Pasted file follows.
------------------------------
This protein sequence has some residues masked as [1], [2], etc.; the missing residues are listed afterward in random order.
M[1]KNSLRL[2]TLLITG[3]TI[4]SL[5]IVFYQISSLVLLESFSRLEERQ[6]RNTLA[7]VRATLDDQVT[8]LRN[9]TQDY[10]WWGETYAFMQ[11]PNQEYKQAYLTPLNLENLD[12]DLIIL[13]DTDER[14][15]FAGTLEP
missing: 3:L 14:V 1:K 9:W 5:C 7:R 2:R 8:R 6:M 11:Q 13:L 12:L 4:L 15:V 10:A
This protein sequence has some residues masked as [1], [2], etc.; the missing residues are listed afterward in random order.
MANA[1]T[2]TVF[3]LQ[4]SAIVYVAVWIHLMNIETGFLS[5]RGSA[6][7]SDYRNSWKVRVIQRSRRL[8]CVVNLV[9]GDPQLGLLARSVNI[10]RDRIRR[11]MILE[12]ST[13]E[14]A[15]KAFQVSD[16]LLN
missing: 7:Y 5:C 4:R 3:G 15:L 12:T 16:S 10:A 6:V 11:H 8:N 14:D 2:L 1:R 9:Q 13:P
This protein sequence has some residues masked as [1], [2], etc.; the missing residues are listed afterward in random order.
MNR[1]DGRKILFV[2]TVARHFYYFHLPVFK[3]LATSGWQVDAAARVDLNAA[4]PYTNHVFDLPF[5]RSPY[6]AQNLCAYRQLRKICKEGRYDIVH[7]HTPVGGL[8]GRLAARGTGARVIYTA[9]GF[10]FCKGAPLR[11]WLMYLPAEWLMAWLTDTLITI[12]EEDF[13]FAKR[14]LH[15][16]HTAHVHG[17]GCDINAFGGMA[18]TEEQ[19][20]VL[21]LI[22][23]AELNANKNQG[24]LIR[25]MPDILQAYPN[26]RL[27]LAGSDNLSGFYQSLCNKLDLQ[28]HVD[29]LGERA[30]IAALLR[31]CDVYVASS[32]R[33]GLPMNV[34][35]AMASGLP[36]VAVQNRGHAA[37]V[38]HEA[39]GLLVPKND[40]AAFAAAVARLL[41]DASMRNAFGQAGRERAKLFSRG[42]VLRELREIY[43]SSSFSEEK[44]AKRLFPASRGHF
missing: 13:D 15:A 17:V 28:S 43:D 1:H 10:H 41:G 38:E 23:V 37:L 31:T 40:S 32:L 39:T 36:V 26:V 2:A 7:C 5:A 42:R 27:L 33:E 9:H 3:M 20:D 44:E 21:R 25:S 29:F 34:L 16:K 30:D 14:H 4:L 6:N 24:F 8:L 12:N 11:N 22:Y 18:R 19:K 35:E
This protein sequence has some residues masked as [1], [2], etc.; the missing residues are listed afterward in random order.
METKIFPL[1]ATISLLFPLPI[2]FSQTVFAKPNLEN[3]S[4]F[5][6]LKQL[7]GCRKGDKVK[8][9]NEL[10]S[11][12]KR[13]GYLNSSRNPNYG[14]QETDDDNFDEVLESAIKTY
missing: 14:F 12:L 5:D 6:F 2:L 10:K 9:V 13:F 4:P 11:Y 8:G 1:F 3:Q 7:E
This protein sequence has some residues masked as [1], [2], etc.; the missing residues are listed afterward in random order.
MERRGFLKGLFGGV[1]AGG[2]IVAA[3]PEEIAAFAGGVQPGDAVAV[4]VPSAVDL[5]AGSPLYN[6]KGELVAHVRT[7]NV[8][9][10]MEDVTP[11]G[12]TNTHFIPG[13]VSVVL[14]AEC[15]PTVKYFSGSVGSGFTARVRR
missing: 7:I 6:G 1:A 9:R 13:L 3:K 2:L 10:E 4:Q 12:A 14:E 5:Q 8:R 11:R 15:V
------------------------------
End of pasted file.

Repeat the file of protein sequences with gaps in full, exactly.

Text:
This protein sequence has some residues masked as [1], [2], etc.; the missing residues are listed afterward in random order.
M[1]KNSLRL[2]TLLITG[3]TI[4]SL[5]IVFYQISSLVLLESFSRLEERQ[6]RNTLA[7]VRATLDDQVT[8]LRN[9]TQDY[10]WWGETYAFMQ[11]PNQEYKQAYLTPLNLENLD[12]DLIIL[13]DTDER[14][15]FAGTLEP
missing: 3:L 14:V 1:K 9:W 5:C 7:R 2:R 8:R 6:M 11:Q 13:L 12:L 4:L 15:V 10:A
This protein sequence has some residues masked as [1], [2], etc.; the missing residues are listed afterward in random order.
MANA[1]T[2]TVF[3]LQ[4]SAIVYVAVWIHLMNIETGFLS[5]RGSA[6][7]SDYRNSWKVRVIQRSRRL[8]CVVNLV[9]GDPQLGLLARSVNI[10]RDRIRR[11]MILE[12]ST[13]E[14]A[15]KAFQVSD[16]LLN
missing: 7:Y 5:C 4:R 3:G 15:L 12:T 16:S 10:A 6:V 11:H 8:N 14:D 2:L 1:R 9:Q 13:P
This protein sequence has some residues masked as [1], [2], etc.; the missing residues are listed afterward in random order.
MNR[1]DGRKILFV[2]TVARHFYYFHLPVFK[3]LATSGWQVDAAARVDLNAA[4]PYTNHVFDLPF[5]RSPY[6]AQNLCAYRQLRKICKEGRYDIVH[7]HTPVGGL[8]GRLAARGTGARVIYTA[9]GF[10]FCKGAPLR[11]WLMYLPAEWLMAWLTDTLITI[12]EEDF[13]FAKR[14]LH[15][16]HTAHVHG[17]GCDINAFGGMA[18]TEEQ[19][20]VL[21]LI[22][23]AELNANKNQG[24]LIR[25]MPDILQAYPN[26]RL[27]LAGSDNLSGFYQSLCNKLDLQ[28]HVD[29]LGERA[30]IAALLR[31]CDVYVASS[32]R[33]GLPMNV[34][35]AMASGLP[36]VAVQNRGHAA[37]V[38]HEA[39]GLLVPKND[40]AAFAAAVARLL[41]DASMRNAFGQAGRERAKLFSRG[42]VLRELREIY[43]SSSFSEEK[44]AKRLFPASRGHF
missing: 13:D 15:A 17:V 28:S 43:D 1:H 10:H 41:G 38:E 23:V 37:L 31:T 40:S 32:L 39:T 36:V 26:V 2:A 7:C 5:A 42:R 27:L 33:E 9:H 3:M 20:D 44:E 21:R 25:S 29:F 34:L 16:K 30:D 14:H 4:L 6:N 24:F 8:L 12:N 11:N 22:Y 18:R 19:K 35:E
This protein sequence has some residues masked as [1], [2], etc.; the missing residues are listed afterward in random order.
METKIFPL[1]ATISLLFPLPI[2]FSQTVFAKPNLEN[3]S[4]F[5][6]LKQL[7]GCRKGDKVK[8][9]NEL[10]S[11][12]KR[13]GYLNSSRNPNYG[14]QETDDDNFDEVLESAIKTY
missing: 14:F 12:L 5:D 6:F 2:L 10:K 9:V 13:F 4:P 11:Y 8:G 1:F 3:Q 7:E
This protein sequence has some residues masked as [1], [2], etc.; the missing residues are listed afterward in random order.
MERRGFLKGLFGGV[1]AGG[2]IVAA[3]PEEIAAFAGGVQPGDAVAV[4]VPSAVDL[5]AGSPLYN[6]KGELVAHVRT[7]NV[8][9][10]MEDVTP[11]G[12]TNTHFIPG[13]VSVVL[14]AEC[15]PTVKYFSGSVGSGFTARVRR
missing: 7:I 6:G 1:A 9:R 13:L 3:K 2:L 10:E 4:Q 12:A 14:E 5:Q 8:R 11:R 15:V